KI Inc. (formerly Krueger International), a Green Bay, Wis., manufacturer of office furniture for business and specialty markets such as education and health care, also employs 3-D rendering software, but in a more custom fashion. The degree and sophistication of the rendering depends on the stage of sale, the potential size of a sale, and the customer relationship. For instance, in lower-end sales the company uses an inexpensive package called Giza (acquired by 20-20 in July 2001) to produce office furniture renderings. For larger sales, the company will use a package called Studio Tools from Alias Wavefront, a division of Silicon Graphics Ltd., to produce office furniture renderings. The sophisticated design software allows companies to produce animations showing how to assemble a product or its functionality. Automobile manufacturers such as General Motors and Nissan use the same software.

The renderings are made available for viewing on extranet sites the company has created for its largest customers. Dana Vanden Heuvel, manager of KI's Internet operations, says that about 900 such extranets have been created to date. KI does not sell its products via the Internet—it tried Internet sales for about 18 months but canceled the initiative in the spring of 2002 due to sales-channel conflicts and poor results.

Vanden Heuvel couldn't provide a figure for the return on investment the company believes it is gaining for its use of 3-D technology. But he believes it is significant. "Our win ratio when we do produce a rendering for a client is exponentially higher than with customers who don't get that level of engagement," he says.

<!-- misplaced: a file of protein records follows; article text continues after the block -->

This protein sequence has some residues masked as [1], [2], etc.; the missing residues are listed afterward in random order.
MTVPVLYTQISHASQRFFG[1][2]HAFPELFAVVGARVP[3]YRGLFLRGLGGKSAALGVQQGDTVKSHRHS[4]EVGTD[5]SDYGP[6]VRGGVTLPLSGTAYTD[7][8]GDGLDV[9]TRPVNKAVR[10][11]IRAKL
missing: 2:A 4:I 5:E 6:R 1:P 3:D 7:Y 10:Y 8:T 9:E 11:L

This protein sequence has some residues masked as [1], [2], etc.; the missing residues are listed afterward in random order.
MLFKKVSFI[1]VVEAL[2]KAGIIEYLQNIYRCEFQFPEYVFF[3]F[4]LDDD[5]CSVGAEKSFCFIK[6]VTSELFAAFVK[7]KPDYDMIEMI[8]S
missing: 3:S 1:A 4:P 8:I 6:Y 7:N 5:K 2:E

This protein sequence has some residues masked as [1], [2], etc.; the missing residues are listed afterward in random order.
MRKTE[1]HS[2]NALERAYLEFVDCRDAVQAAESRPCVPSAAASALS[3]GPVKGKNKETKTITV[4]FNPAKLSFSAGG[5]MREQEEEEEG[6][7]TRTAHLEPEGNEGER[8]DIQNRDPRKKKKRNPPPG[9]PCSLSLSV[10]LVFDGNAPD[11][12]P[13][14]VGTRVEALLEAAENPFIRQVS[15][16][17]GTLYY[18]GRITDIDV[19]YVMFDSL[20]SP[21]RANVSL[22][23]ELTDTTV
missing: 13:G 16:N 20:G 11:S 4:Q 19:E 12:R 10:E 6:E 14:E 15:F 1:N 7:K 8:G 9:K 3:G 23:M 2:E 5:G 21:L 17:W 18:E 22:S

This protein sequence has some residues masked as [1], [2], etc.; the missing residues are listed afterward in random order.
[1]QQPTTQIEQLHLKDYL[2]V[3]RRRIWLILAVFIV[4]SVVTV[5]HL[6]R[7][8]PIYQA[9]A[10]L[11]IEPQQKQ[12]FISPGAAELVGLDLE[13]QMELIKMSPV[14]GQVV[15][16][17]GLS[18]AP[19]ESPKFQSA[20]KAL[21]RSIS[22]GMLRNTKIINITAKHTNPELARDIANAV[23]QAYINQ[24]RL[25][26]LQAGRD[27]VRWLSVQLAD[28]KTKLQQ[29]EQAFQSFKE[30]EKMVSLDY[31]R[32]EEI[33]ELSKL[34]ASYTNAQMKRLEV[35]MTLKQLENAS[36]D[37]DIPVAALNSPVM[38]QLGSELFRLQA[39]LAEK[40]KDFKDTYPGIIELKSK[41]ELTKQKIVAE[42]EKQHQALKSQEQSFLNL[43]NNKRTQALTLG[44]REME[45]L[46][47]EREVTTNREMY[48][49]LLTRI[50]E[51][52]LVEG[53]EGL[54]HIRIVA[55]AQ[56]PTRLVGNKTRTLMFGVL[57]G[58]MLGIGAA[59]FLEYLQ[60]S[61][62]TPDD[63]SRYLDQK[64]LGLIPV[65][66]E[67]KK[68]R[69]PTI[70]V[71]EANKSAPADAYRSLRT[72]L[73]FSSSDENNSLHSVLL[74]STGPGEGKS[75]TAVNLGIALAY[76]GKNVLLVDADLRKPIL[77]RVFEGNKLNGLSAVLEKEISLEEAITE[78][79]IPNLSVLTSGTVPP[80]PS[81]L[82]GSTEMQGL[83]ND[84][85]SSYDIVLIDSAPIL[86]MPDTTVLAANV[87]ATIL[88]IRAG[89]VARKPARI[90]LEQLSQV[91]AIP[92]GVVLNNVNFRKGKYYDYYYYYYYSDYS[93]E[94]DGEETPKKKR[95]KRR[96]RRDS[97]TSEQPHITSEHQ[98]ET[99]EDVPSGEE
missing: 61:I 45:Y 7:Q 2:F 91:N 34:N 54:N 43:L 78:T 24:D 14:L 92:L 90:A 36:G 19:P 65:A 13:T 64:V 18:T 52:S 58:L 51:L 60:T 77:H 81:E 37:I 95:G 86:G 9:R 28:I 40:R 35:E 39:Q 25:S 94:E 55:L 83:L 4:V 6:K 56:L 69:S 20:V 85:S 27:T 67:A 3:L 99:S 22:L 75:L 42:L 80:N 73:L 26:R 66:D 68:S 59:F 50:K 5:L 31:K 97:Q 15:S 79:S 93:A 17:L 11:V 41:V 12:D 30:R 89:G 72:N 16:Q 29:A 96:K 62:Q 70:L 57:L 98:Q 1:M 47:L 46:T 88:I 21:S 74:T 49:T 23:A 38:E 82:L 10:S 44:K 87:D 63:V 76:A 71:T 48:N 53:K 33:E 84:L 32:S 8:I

20-20's CEO Jean Mignault says 3-D design software is not a good fit with all areas of manufacturing or construction, particularly in areas where the design or materials being used are not complicated, such as drywall or flooring. There also has been some reluctance in the industry to use the software, primarily because of training and resistance to change.

But at Wooden Thumb, Millard says 3-D design software has basically revolutionized his business. "Back when we were doing things by hand, we were only doing 10 to 12 kitchens a year. Now we're doing five to 10 a week."

Wooden Thumb pays a software license of about $350 a month for the use of the system for four installations—a sum Millard found difficult to swallow at first, but now feels is well worth it. "The cost was made up in the first two or three kitchens we designed," he says, calculating the savings based on hours shaved off design times and increased productivity.

The key benefit in this case isn't so much the 3-D design, says 20-20's Mignault. The real benefit is in the ability to call up actual products from hundreds of suppliers, complete with pricing and associated installation guidelines. For example, if designers attempt to combine a sink with fixtures that don't match or fit, the software flags the conflict. If a designer attempts to create a layout that doesn't meet National Kitchen and Bath Association standards (such as not providing at least 16 inches of preparation space on either side of a stove), the software identifies the violation.

"It takes care of so many things automatically that we've come to rely on it," Millard says.

And, says 3-D design expert Laiserin, the software provides the kind of savings and streamlining that will propel more manufacturers to reach the same conclusion.



 
 
 
 
Contributing Editor
Mel Duvall is a veteran business and technology journalist, having written for a variety of daily newspapers and magazines for 17 years. Most recently he was the Business Commerce Editor for Interactive Week, and previously served as a senior business writer for The Financial Post.